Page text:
In level 0, the top intraretinal surface (surface 1) and the combined surface of the second and third intraretinal surfaces (surfaces 2 and 3) were detected by applying a 3-D double surface graph search method to the cost function consisting of the inverted gradient magnitudes. For the segmentation of surface 1 in level 1, the gradient magnitude volume to be searched in level 1 was constrained by surface 1 in level 0. In general, the z-values of the gradient magnitude volume to be searched in level i are constrained according to the following equation:

zi1×2αzzi1×2+αfor1i4
(1)

where zi−1 = fi−1i (x, y) is the surface segmented in level i − 1, and α is a margin in the z-axis. After finding surface 1 in the constrained, inverted gradient magnitude volume using 3-D single surface graph search, it was transformed into the original gradient magnitude volume in level 1. In the same fashion, surfaces 1 in levels 2, 3, and finally 4 were detected. The segmentation of surfaces 2 and 3 is similar to that of surface 1 except that it uses a 3-D double surface graph search approach [Fig. 3(c)]. Finally, the inferior intraretinal surface (surface 4) was detected by applying 3-D single surface graph search to the cost function composed of inverted gradient magnitudes of the bright-to-dark transitions from top to bottom of the smoothed OCT volume constrained by surface 3 in level 4 [Fig. 3(d)]. The advantage of the multiscale 3-D graph search over our prior work [12], [13] is the resulting faster processing speed by detecting intraretinal surfaces in OCT subvolumes instead of entire OCT volumes. Fig. 3(e) shows segmentation result with the four final intraretinal surfaces projected over the original spectral-domain OCT volume, and Fig. 3(f) represents the 3-D rendering of four segmented intraretinal surfaces. The question of the histological equivalent of the optical interfaces seen on OCT is still not fully settled, but surface 1 corresponds to the internal limiting membrane (ILM), surface 2 is located at the boundary between inner and outer segments of the photoreceptors, and surface 4 is the outer boundary of the retinal pigment epithelium (RPE), while surface 3 was used to constrain the OCT volume for segmentation of surface 4, and does not seem to have a histological equivalent. Additionally, surfaces 2 and 3 are not present in the ONH region.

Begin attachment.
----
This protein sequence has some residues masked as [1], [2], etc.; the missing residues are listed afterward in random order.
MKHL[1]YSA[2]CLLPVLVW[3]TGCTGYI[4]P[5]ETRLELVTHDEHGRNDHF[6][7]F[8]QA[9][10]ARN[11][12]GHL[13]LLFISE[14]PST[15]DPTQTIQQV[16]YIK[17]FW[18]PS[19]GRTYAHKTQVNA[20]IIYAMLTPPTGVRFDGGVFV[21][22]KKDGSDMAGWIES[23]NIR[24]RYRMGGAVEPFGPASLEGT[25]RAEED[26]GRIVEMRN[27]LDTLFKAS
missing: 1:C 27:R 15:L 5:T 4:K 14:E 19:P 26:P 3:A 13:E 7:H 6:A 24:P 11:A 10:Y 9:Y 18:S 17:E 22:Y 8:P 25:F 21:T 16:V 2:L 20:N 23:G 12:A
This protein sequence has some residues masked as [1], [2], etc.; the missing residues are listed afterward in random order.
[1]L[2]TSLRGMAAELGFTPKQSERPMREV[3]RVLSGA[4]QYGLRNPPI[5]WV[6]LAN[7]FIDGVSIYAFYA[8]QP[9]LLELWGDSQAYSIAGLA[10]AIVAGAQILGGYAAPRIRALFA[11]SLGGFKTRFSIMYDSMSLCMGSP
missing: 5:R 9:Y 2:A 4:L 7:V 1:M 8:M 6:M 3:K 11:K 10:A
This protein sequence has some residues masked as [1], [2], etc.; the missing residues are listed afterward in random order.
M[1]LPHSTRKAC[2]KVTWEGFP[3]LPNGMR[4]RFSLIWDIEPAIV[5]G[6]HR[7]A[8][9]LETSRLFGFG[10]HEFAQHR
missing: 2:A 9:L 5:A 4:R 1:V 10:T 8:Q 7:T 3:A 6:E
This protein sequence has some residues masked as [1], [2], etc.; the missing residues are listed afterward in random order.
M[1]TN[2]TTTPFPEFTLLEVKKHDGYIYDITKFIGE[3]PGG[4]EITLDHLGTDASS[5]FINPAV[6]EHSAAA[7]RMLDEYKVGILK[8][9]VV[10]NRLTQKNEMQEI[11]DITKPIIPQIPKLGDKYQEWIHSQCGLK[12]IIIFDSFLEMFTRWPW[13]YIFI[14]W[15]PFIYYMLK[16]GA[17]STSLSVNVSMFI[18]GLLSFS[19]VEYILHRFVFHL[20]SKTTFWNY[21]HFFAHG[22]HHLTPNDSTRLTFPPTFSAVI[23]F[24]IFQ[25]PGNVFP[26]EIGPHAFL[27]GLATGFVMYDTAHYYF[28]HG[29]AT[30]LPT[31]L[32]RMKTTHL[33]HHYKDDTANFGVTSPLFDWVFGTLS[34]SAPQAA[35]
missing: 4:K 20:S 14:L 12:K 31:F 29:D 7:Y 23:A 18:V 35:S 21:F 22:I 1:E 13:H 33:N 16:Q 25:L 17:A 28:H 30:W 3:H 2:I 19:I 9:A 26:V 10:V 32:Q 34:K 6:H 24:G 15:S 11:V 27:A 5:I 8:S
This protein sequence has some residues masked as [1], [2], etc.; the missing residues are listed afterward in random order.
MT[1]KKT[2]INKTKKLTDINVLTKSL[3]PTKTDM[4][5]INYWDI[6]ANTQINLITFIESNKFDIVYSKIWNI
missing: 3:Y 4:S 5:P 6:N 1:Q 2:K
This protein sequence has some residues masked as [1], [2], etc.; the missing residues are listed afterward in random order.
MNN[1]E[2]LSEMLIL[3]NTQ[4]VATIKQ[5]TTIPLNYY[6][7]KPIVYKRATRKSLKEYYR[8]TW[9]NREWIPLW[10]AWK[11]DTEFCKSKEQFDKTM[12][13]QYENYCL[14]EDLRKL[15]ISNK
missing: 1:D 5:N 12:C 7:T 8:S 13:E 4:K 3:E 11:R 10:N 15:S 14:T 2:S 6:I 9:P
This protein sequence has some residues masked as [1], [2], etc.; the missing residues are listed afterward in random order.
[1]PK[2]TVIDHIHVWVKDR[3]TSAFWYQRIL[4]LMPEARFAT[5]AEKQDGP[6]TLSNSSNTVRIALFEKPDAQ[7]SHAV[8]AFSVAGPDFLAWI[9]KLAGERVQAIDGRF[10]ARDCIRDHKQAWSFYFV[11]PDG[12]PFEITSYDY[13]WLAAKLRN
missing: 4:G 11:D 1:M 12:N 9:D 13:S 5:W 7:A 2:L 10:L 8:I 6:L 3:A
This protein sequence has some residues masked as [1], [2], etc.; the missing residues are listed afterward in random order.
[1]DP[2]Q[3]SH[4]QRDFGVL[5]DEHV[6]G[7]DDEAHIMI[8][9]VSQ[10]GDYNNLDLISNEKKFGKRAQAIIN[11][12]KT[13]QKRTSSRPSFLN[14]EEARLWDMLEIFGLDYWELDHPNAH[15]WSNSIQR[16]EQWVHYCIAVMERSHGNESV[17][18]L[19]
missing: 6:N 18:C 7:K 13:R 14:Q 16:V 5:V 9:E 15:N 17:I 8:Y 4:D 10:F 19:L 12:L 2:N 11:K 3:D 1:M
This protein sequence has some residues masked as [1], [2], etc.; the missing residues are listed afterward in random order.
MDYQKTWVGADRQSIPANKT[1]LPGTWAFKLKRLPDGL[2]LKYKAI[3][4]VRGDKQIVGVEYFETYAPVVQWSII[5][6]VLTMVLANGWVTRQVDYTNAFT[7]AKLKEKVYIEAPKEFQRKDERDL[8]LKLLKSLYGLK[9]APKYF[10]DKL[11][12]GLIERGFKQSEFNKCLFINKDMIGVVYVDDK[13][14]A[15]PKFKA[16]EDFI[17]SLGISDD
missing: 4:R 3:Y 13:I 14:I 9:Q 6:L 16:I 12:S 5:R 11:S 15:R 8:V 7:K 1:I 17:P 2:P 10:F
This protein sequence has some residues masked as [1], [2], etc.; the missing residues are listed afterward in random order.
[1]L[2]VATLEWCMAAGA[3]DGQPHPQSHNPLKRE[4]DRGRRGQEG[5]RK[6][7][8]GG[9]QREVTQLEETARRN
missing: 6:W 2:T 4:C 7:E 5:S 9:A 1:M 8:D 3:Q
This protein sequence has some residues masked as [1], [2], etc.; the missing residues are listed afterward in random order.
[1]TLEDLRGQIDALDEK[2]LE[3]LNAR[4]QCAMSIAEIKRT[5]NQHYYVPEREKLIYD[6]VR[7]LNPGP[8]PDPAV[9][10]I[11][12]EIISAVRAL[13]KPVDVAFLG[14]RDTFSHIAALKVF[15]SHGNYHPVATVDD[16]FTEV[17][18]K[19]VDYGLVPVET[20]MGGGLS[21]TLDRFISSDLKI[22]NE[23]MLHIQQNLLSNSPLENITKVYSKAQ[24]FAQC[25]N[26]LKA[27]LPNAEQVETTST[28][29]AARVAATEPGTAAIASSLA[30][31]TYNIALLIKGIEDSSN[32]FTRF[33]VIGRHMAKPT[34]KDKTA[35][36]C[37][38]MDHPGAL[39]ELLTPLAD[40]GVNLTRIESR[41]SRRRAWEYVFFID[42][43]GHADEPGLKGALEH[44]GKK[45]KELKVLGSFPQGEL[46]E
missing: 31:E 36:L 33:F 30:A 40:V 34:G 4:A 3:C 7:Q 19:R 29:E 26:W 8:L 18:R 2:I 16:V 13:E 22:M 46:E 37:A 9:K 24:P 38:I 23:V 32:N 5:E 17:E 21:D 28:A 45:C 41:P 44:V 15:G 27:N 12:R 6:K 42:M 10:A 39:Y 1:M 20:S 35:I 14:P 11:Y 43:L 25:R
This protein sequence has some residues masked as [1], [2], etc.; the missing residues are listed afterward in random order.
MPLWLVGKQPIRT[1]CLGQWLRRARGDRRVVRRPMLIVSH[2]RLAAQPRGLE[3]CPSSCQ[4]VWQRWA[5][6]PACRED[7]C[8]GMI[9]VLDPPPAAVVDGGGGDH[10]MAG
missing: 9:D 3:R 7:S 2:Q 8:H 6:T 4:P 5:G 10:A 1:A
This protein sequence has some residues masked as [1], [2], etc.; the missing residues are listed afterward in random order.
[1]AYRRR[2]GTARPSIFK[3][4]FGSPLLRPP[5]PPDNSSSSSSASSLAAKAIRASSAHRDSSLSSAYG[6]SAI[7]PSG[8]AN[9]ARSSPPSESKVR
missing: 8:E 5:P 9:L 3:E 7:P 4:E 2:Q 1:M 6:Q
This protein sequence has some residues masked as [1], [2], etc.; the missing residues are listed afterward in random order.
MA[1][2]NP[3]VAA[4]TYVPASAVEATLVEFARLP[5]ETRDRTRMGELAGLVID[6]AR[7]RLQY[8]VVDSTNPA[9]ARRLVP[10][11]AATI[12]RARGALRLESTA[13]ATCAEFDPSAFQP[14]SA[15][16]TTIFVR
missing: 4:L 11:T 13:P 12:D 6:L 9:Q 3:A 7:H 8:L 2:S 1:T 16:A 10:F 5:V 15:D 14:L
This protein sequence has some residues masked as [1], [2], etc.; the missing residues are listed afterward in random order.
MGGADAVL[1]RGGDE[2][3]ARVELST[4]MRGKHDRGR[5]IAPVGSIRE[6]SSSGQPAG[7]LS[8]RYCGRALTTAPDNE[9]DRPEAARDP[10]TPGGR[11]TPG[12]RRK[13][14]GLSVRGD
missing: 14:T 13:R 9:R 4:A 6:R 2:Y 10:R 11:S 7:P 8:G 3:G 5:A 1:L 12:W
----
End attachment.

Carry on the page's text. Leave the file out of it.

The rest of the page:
B. Retinal Flattening

The retinal volume in the original SD-OCT volume is deformed because of the position of the scanner relative to the patient’s pupil and because of eye movement. In order to normalize the optic nerve head shape across patients, the retina in the original SD-OCT volume was flattened using the second intraretinal surface (surface 2) segmented in Section II-A because it has a consistent shape over its surface. Based on a thin-plate spline [14] fitted to the second intraretinal surface (surface 2, excluding the circular region associated with the optic nerve head), the retina in the original SD-OCT volume was flattened by adjusting A-scans up and down in the z-direction [13]. The thin-plate spline was used to flatten the retina in the ONH-centered OCT scan as well as to reduce eye movement artifacts. The four intraretinal surfaces segmented in the original spectral-domain OCT volume were similarly transformed into the flattened OCT volume. Fig. 4 shows the X-Z, Y-Z images and top intraretinal surface of the original and flattened OCT volumes. In Fig. 4(f), some blood vessels are visible in the top intraretinal surface.

Fig. 4
Retinal flattening of the ONH-centered OCT volume. (a) X-Z image of the original OCT volume. (b) Y-Z image of the original OCT volume. (c) 3-D rendering of the top intraretinal surface in the original OCT volume shows eye movement artifacts in the y-axis ...

C. OCT Projection Image